Zatoka is not ours. Looked like the resorts near Odessa in the 1930-ies
In the 1930-ies of the popular resorts near Odessa was Romanian, and the Odessa in the early twentieth century could not boast of beaches
On the black sea coast to the West of Odessa is still nostalgically sigh in Moldova. In the interwar period, this part of Bessarabia was occupied by the Royal Romania — so Moldovans got a piece of the seaside. To the Soviet Union this territory was annexed in 1940.
Moldovans old memory still visiting the villages Sergeevka, Zatoka Resort and seaside (all Bilhorod-dnistrovs’kyi district). Once they called their Shabolat, buhaz, Budak-Budak Cordon and
The descent down sandy steep banks to the sea was difficult, and the climb is a difficult double. In addition, the Sergeevka-Subulate sea from the patients was separated by the strip of the estuary
Nevertheless, the black sea beaches were popular and not empty
Were not idle, and the sanatorium, which was ozdoravlivatj with local therapeutic mud of the estuary
Surprisingly, today Bogacka of KOs in the Resort looks almost exactly like the old Romanian postcards 1930-ies on the left and the estuary, grass and one on the right is sand, umbrellas and campers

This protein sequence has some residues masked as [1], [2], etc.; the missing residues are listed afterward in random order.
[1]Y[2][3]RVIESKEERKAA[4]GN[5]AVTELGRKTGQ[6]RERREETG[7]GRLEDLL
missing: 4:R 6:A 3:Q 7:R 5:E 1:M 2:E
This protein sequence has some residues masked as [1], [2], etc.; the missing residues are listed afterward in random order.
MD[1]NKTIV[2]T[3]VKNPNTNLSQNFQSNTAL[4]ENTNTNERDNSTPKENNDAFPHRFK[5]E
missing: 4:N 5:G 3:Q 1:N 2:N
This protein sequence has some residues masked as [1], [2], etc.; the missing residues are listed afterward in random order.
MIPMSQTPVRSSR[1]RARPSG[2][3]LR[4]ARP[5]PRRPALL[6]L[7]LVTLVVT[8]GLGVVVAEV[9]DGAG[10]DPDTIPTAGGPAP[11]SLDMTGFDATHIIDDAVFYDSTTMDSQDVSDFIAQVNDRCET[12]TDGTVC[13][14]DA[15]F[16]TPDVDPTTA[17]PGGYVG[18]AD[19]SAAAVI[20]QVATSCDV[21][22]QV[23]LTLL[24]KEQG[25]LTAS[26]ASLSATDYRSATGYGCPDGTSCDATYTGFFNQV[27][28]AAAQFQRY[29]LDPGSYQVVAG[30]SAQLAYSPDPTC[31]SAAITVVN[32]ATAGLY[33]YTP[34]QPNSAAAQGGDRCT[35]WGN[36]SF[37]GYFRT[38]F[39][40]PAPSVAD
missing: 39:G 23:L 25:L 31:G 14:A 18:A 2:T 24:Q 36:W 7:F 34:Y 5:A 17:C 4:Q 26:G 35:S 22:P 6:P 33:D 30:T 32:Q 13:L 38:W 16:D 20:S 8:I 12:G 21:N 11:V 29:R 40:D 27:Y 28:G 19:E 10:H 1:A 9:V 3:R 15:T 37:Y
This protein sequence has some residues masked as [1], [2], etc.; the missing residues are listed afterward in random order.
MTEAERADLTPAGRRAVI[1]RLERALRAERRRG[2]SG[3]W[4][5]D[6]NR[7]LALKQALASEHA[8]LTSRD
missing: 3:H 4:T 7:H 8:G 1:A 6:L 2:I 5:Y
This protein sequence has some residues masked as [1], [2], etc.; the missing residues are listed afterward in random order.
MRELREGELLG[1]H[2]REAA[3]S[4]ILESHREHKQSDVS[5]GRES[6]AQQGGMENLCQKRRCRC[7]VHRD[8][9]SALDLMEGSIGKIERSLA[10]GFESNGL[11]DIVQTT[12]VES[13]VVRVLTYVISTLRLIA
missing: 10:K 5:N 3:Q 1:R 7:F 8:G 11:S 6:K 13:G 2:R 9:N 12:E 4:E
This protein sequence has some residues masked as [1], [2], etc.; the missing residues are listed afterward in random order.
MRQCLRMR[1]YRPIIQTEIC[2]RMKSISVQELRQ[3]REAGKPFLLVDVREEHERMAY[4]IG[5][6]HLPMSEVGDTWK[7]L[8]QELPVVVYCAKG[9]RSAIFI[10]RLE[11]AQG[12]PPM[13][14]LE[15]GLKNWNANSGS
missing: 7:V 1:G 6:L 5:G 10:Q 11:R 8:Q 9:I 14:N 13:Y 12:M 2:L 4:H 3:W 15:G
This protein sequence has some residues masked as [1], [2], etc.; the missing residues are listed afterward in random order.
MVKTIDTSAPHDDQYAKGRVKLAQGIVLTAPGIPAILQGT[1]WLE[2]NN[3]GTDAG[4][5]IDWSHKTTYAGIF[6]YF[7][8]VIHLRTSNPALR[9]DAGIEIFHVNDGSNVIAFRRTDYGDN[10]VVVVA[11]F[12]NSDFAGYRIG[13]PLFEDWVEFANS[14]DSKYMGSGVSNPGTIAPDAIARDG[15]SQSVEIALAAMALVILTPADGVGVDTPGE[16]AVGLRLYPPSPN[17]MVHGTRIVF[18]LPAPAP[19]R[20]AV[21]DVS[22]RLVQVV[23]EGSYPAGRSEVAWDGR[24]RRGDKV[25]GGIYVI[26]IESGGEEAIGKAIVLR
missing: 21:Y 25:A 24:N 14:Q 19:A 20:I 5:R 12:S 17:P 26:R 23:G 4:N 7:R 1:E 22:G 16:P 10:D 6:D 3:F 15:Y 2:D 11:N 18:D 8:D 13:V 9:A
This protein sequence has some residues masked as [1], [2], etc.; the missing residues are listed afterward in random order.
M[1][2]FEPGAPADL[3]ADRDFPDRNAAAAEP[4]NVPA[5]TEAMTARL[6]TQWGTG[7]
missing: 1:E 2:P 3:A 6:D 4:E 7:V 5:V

“Budak” in Romanian — a corner, nook and cranny. He really is in the farthest corner of Budakovo estuary
Company used to be called buhaz, and the train station here is called so still.
The village Lebedevka tatarbunar district on old postcards pathetically called on the German style Bad Burnas (Resort Burnas). Strict German accent is easy to explain: this fishing village in Bessarabia in 1787 was founded by German settlers. Salty mud of the estuary and carbon baths helped to treat diseases of the internal organs, skin, musculoskeletal. Did not disdain a humble Burnas Marshal of the SECOND Polish-Lithuanian Commonwealth, the Josef Pilsudski, the Romanian king Mihai with his family, the poet Lesya Ukrainka
But Odessa was not always rich beaches. Strewn with boulders the sea was not perfect for swimming
The first public beach was “longeron” on the high steep Bank. Here worked the buffet, dance halls, swimming baths, shops
Popular with holidaymakers, the beach “Arcadia” at the end of the NINETEENTH century was a jumble of boulders. Seaside ravine with sloping, not steep slope, looking out for their walks, and the Belgian Emile Cambier, the Director of the Agency of the Belgian horse-drawn railway. The tram route was extended to the beams, on the shore built the first restaurant on stilts. The place was called Arcadia. And then away we go: the baths, restaurant, pubs…